Welcome to “Trulli-Town”! So not all of Alberobello is made in the trulli way there are two quite large parts of the city full of these whitewashed, stone buildings with cone shaped roofs, which are one of the UNESCO World Heritage Sites in Italy.
The archaeological finds – that is, the first trulli settlements – date as far back as the Bronze Age, while the trulli still extant today go back to c. 1350; the more uneven and shaky structures were destroyed and reconstructed (rather than repaired) time and time again.
Legend has it that this dry-wall construction, made without mortar, was imposed on the peasants of the area in the 15th Century, by their lords the Counts of Conversano, in order to evade an edict by the Kingdom of Naples that demanded tribute, or tax, on every new urban construction. Indeed, these types of settlements came to be identified as temporary and unstable, easy to demolish, and not taxable.(www.italia.it)
Kind of “houses to go” – if you wanted to move you could take the limestone and rebuild it somewhere else, or just use the materials of an old trullo.
1 cone = 1 room
The buildings are usually square and have very thick stone walls, constructed without mortar. The thickness strengthens the structure and also helps regulate the internal temperature. The roof is actually a dome, as you can see when you enter one of the buildings, but is almost invariably built up on top into a cone shape, topped with a spire. There is generally a central room, with additional living spaces in arched alcoves. Residential trulli are smartly whitewashed, and their roofs are often decorated with fanciful painted symbols supposed to have religious or superstitious significance. The fanciness of the spire decoration was something of a status symbol: it showed the builders’ skill and thus the spending power of the owners. Frequently the houses consist of more than one trullo roof: they are more like trullo complexes crowned with several roof-cones.(www.italyheaven.co.uk)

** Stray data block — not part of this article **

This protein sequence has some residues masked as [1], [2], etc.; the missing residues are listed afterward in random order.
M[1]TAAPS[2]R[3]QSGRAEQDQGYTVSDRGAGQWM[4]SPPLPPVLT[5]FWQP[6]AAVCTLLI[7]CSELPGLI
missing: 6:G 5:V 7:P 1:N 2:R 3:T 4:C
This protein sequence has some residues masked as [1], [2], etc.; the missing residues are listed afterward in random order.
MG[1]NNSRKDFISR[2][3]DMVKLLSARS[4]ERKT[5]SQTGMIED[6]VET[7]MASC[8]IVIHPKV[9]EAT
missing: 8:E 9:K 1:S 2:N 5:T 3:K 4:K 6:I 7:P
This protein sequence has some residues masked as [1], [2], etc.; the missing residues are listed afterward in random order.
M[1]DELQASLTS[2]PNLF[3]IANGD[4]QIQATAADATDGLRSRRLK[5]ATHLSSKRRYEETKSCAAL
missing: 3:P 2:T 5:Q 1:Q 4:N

They keep the inside cool in the summertime and warm in winter – so it´s a little dark inside as the windows are tiny, but still very cosy and comfortabel, they are bigger inside as they seem.
Elena and her family were on holiday in Puglia and we met almost in the middle and used a little lost area for a short destination shoot. (Dress by Irina Hofer)
There are kind of two parts of trulli sites: Rione Monti, which is the one with a lot of shops, restaurants and most of the tourists and almost vis-a-vis you find Aia Piccola, way more quite, almost no people were walking around, a lot of the trulli are private and inhabited and a lot of B&Bs and apartements to rent.
View of Rione Monti:
In Ara Piccola:
Trullo Sovrano – it has two floors and was built in the 18th century by a wealthy priest-family.